Monday, September 29, 2014

Sunshine, Rain and Quilts

We had sunshine and a breeze early today which did much to dry the mud but this evening we’ve had another downpour, back to mud I guess! Sad smile

Yesterday we went into town to attend the 85 and 80th birthday celebration for our friends and neighbors Olav and Gladys plus we dropped off some quilts I had finished for my friend Linda.



IMG_1644IMG_1645I outlined all the creatures on this quilt, did stars and loops in the borders and sashings plus I created a water looking design in all the other blocks. 

IMG_1649Here’s another of the bunny quilts our quilt retreat group has made—if you will remember I made one just like this and gave it to my niece.  I just love these whimsical little guys!


We’ve been on the go today, Nat was a little under the weather and we ended up taking him to the clinic in Big Timber where they gave him a couple liters of fluids, he’s back home tonight, tired but doing OK. 

Saturday, September 27, 2014

An Old Friend Leaves

It was sad to watch ORF roll down the hill on a trailer today—what in the world is ORF you might ask??  A 1971 Ford pickup—the cowboy was employed as a ranch manager when I met him—a young man named Donald worked for Michael.   Donald must have been bored one day, he took the “F” and the “D” from the “FORD” emblem on the front of the truck and reversed the two letters—the truck became “DORF.”  The “D” fell off, thus the old truck became “ORF” and we always called the old green, beat up, wreck of a truck “ORF.”   In spite of its age, ORF was very dependable, always starting even in the coldest of weather.

When I met the cowboy way back in 1994 I was a city girl—raised on an Arkansas farm—but I wanted nothing to do with farms or ranches as an adult—that is until the cowboy swept me off my feet!  I almost went back to the city when I met “ORF!”  You see, “ORF” was our feed truck—there was a bale spear on the rear of the flatbed—it stuck straight out and you jabbed the spear into the center of a huge round bale of hay.  There was then an electric winch which pulled that hay bale upright onto the flatbed of the truck. 

Now comes the fun part—if there were two of us it was great, one drove, the other stood on the back of the truck and forked the hay from the round bale to the cows.  If the cowboy was off working somewhere and it became my job to feed our cows—that’s when it gets interesting!   

It was no problem to stab the round hay bale and winch it onto the bed of the truck.  BUT—now you were both driver and feeder!!  Very, very carefully you put the truck in first gear, opened the door, climbed out onto the running board and onto the step up to the flatbed—now remember, the truck is moving while you are doing this.  Cows don’t need to be fed in summer so it was usually cold and it might be snowing or raining, you are bouncing across uneven pasture land over frozen cow pies and horse poop, all the while forking hay off to the cows.  The cows and calves are all around you—Michael put a toggle switch on the cab of the pickup—if you thought you were about to go over the edge of one of our many gulches or you were about to mow down a baby calf, you hit that switch and the truck engine died, stopping you.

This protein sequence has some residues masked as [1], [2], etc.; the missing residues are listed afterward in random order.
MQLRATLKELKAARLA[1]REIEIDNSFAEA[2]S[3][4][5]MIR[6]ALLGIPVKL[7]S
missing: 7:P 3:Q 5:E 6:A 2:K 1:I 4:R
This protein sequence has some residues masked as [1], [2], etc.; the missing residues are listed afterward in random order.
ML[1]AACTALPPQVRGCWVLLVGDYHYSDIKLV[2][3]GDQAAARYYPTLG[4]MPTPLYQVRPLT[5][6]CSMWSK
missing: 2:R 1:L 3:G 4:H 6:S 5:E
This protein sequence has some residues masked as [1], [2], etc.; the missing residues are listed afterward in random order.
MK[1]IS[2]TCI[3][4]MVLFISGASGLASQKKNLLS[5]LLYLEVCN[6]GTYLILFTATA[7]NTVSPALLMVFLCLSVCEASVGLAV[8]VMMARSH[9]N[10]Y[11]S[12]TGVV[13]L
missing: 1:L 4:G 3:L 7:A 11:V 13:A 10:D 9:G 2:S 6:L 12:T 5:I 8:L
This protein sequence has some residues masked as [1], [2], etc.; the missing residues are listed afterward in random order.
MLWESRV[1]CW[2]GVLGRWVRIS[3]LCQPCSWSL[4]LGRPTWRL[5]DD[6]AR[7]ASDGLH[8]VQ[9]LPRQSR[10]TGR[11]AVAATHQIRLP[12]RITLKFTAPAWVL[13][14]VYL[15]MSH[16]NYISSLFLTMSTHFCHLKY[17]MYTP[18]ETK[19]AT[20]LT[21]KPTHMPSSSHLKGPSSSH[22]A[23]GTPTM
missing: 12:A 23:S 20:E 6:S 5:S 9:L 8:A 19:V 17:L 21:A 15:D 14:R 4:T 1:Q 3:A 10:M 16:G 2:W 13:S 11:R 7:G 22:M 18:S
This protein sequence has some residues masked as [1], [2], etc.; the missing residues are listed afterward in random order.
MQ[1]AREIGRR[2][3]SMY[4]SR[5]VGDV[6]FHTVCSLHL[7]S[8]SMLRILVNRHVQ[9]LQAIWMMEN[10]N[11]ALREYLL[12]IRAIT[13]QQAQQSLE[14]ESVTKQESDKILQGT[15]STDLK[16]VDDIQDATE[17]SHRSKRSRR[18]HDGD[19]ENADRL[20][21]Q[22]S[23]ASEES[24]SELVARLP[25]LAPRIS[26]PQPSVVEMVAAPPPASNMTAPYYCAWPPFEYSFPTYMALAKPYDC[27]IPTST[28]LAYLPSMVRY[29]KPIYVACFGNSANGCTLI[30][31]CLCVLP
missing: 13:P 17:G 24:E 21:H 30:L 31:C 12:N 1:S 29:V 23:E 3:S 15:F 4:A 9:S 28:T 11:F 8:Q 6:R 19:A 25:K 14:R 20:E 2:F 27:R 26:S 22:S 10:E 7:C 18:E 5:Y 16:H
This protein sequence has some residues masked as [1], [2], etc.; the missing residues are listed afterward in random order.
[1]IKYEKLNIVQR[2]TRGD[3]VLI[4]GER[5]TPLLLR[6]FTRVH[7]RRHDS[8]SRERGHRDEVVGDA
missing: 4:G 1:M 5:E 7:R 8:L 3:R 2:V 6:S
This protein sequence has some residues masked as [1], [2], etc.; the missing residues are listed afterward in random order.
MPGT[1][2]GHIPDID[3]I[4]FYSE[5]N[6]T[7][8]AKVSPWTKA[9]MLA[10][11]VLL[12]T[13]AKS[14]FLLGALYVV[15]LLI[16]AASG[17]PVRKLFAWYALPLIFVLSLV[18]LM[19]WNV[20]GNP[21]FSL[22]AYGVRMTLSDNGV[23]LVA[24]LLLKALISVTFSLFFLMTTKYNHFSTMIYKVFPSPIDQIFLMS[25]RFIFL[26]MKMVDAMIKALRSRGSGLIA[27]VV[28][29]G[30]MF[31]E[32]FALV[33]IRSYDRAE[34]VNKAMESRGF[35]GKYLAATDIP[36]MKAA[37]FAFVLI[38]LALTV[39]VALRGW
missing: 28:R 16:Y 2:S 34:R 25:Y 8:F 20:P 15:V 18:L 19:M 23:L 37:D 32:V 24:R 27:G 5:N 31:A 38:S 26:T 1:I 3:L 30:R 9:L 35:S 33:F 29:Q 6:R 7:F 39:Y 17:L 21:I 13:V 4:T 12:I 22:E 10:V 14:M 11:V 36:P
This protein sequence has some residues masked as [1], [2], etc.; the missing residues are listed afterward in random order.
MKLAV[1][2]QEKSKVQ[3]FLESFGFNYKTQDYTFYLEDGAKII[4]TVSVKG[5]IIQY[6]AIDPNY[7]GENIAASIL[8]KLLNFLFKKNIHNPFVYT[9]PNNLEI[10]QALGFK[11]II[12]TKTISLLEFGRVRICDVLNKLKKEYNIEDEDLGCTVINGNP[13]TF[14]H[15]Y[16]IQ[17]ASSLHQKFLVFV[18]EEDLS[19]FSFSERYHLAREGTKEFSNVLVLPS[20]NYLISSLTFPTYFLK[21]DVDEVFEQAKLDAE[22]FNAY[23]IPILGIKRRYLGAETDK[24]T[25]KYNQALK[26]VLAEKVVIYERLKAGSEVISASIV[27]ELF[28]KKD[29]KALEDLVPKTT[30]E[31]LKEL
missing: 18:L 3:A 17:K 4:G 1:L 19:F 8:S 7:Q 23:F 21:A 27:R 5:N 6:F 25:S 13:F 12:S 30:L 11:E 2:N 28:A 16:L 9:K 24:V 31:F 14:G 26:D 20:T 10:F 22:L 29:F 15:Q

My friend Jill would come up some days to help me feed if Michael was off somewhere.  She always refused to drive ORF saying she felt safer on the back of the truck forking hay!!! Winking smile

Yep, life was exciting in those days!!!  We used that truck to feed cows right up until about a year before we sold the cows—the cowboy bought a round bale feeder and I thought I had died and gone to heaven the first time I fed with it—you actually got to sit in the warm cab of the pickup!!


Well, our Indian summer weather might have ended.  Cold, rainy and breezy today.  We did manage a walk before the cold front rolled in and I snapped a few fall photos:



Check out my pupil Angie’s latest blog—she wrote and published it with no help from me—she writes about the sport of Cowboy Action Shooting.  She and Ralph moved down to Billings yesterday so Ralph could shoot in a match at the Billings Rod and Gun Club this weekend.

Thursday, September 25, 2014

More Computer Lessons

Angie appeared toting computer and notepad ready for some more computer lessons.  I gave up on Live Writer and we learned how to write a blog in Microsoft Word, then cut and paste it into Blogger, adding the photos once the blog was on Blogger Dashboard.  She posted another great blog, this one longer and with more photos.  Angie loved getting the comments from all you guys—thanks a bunch! Here’s a link to her blog about their stay in Pendleton, Oregon. 

We all enjoyed leftovers for lunch—Pioneer Woman Parmigiana, salad with homemade dressing, and french bread.  The cowboy and I are going back to having our heavy meal at lunch and eating either no supper or a very light one.  Tonight we enjoyed a happy hour out in the backyard with popcorn, veggies and dip—perfect!  If we eat this way, heavy at lunch, light at supper—we both seem to lose weight easier.

The cowboy spent the morning creating a spot to attach his early birthday present from Lonn—a Roto-Pax gas tank for the ATV.  It’s a flat, 2 gallon gas tank with a center mechanism which locks onto the jeep or ATV. 


Today would have been my Mom and Dad’s 60th wedding anniversary had he lived. 

Daddy and Mom Early courtshipDad was eight years older than Mom and considered quite the catch.  All his life he remained as skinny as you see him in this photo taken probably before their marriage.  Dad died in 2002 and we all still miss him greatly.  But, we are also very happy that Mom found love and companionship again with Chuck—we are glad he’s one of our family.

Wednesday, September 24, 2014

Is It Fall

At 83 degrees it’s hard to believe fall is here but the changing colors and temperature drops at night are a sure sign.

IMG_1587There isn’t much going on around here except a whole lot of visiting—we all went into town yesterday to run some errands and saw a little fall color on the Yellowstone River.

IMG_1590And in addition to visiting we of course have been eating well!  Last night we made Pioneer Woman Chicken Parmiginia and once again it was delicious!  Tonight Lonn joined us and we enjoyed hamburgers, oven fried potatoes, and coleslaw—oh my!!

Angie and I spent the day fighting with her computer and blog.  I wanted to help Angie get her blog off the ground using Windows Live Writer but Live Writer was NOT cooperating at all!!!  I ended up helping her publish a quick blog just on Blogger—here’s her address, check it out and leave her a comment—it will make her day!  Our Rolling Ranch House

Angie and Ralph owned a horse farm in Fredrick, Maryland before retiring and going on the road full time.  Ralph is still participating in Cowboy Action Shooting and that’s how we all met.  We’ve kept in touch all these years and it’s good to have them visit us once again.